When you receive dividends, the price of the stock is adjusted accordingly. For example if you get a 0.5 divvie on a $50 stock, the stock opens at 49.5 the next day. Usually companies either rely on growth or dividend to attract investors. Those that rely on dividends do so because they can't feasibly grow anymore (think KO, they have near 100% market share; or think utilities like oil and gas, whose growth is purely dependent on increased populations because everyone MUST already use them). Therefore, they divvy-max, which means they ensure that the drop in stock price takes approximately exactly the time between 2 payouts to recover. As a result, the company slowly crabs in one of the 3 directions while paying the dividend.
This would be fine if the dividend was any good (i.e. comparable to growth companies), but it's not. You're looking at 5% for so-called high yield when the pre-corona inflation is 2% (yearly on both), and that doesn't compound properly (you can either DRIP which means using the divvy to buy more shares, which in turn generates more dividend, but that brings your payout ratio back toward the mean, so you don't benefit from increased dividend payouts for more than a few pay periods in practice, therefore the compounding is minimal in practice; or you can keep the dividend as cash, which means you don't compound at all).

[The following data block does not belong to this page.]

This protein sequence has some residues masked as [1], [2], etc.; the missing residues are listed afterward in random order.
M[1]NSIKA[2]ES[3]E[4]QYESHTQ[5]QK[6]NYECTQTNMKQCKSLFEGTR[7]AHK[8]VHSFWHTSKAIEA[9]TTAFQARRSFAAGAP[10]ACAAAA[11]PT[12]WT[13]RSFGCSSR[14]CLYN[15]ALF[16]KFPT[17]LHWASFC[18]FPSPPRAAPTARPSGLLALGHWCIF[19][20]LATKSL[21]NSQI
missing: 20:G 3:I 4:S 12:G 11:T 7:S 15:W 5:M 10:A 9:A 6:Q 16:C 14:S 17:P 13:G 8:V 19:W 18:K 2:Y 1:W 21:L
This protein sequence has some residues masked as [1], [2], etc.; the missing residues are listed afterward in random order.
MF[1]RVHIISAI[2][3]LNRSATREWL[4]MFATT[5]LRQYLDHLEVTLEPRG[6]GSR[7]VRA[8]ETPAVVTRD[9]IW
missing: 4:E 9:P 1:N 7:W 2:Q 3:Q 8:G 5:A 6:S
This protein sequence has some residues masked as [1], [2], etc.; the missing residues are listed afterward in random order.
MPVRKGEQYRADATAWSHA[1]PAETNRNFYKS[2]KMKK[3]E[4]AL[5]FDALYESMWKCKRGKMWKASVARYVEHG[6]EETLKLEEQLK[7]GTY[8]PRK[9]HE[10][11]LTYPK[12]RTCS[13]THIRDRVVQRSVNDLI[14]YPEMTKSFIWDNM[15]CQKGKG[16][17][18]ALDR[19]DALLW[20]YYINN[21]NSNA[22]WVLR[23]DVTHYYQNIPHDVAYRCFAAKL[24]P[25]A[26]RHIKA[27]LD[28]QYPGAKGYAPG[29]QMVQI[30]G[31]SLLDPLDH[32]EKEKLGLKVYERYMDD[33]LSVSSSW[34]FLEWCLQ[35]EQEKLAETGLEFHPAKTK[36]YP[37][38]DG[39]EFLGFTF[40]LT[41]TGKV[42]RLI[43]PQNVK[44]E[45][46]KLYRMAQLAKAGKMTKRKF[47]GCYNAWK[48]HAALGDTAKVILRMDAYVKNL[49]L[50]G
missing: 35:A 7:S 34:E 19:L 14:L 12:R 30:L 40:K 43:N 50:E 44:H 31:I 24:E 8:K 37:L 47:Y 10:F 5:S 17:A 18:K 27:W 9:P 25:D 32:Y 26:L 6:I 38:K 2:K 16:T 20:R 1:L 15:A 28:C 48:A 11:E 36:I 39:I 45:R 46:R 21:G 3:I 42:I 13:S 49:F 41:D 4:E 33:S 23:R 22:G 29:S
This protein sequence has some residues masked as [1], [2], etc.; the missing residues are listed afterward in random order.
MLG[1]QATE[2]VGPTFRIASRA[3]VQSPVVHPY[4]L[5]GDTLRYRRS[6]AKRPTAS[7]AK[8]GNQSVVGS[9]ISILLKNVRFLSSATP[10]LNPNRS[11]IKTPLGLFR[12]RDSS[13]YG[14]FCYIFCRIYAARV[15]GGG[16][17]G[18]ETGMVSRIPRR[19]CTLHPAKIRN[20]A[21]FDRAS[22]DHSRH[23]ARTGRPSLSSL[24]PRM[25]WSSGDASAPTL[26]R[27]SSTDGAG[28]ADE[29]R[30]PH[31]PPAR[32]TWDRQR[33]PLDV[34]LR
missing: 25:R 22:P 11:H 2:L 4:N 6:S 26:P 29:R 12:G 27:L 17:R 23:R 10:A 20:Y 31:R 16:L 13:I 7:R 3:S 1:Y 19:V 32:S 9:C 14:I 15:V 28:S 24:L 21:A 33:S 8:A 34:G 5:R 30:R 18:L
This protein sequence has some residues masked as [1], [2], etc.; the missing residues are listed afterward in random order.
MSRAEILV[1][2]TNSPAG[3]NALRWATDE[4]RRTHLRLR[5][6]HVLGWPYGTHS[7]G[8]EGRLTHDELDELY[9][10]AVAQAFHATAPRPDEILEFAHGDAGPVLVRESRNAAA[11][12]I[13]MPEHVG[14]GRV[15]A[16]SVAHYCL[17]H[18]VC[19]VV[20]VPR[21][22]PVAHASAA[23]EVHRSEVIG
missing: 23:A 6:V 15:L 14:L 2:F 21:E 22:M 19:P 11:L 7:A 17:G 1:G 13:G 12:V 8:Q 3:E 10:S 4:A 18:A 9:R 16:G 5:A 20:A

Meanwhile, the CAGR of SPY (s&p500 index) is 7-9%, and that of QQQ (nasdaq100 index) is 9-12%.
It's easy to see that dividends are useless: they are a trap to trick you into staying poor.